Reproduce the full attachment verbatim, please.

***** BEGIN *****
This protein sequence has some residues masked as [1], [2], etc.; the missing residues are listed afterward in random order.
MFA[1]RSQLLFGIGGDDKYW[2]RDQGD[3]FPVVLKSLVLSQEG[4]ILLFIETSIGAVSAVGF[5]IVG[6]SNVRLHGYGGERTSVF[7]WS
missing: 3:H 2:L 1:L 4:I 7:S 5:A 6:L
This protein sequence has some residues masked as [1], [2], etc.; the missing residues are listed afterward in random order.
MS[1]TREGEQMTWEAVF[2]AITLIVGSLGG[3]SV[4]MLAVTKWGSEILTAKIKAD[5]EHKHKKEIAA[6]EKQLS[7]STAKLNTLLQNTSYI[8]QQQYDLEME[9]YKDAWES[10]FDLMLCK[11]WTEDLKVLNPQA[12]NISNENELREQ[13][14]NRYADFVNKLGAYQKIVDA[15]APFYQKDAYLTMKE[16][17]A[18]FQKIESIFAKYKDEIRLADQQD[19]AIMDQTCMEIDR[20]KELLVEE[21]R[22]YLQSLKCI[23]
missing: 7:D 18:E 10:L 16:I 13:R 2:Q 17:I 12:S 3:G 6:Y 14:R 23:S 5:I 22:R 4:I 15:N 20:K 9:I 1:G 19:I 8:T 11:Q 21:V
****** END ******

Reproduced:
This protein sequence has some residues masked as [1], [2], etc.; the missing residues are listed afterward in random order.
MFA[1]RSQLLFGIGGDDKYW[2]RDQGD[3]FPVVLKSLVLSQEG[4]ILLFIETSIGAVSAVGF[5]IVG[6]SNVRLHGYGGERTSVF[7]WS
missing: 3:H 2:L 1:L 4:I 7:S 5:A 6:L
This protein sequence has some residues masked as [1], [2], etc.; the missing residues are listed afterward in random order.
MS[1]TREGEQMTWEAVF[2]AITLIVGSLGG[3]SV[4]MLAVTKWGSEILTAKIKAD[5]EHKHKKEIAA[6]EKQLS[7]STAKLNTLLQNTSYI[8]QQQYDLEME[9]YKDAWES[10]FDLMLCK[11]WTEDLKVLNPQA[12]NISNENELREQ[13][14]NRYADFVNKLGAYQKIVDA[15]APFYQKDAYLTMKE[16][17]A[18]FQKIESIFAKYKDEIRLADQQD[19]AIMDQTCMEIDR[20]KELLVEE[21]R[22]YLQSLKCI[23]
missing: 7:D 18:E 10:L 16:I 13:R 2:Q 17:I 12:S 3:G 6:Y 14:R 23:S 5:I 22:R 4:I 15:N 20:K 9:I 1:G 19:I 8:T 11:Q 21:V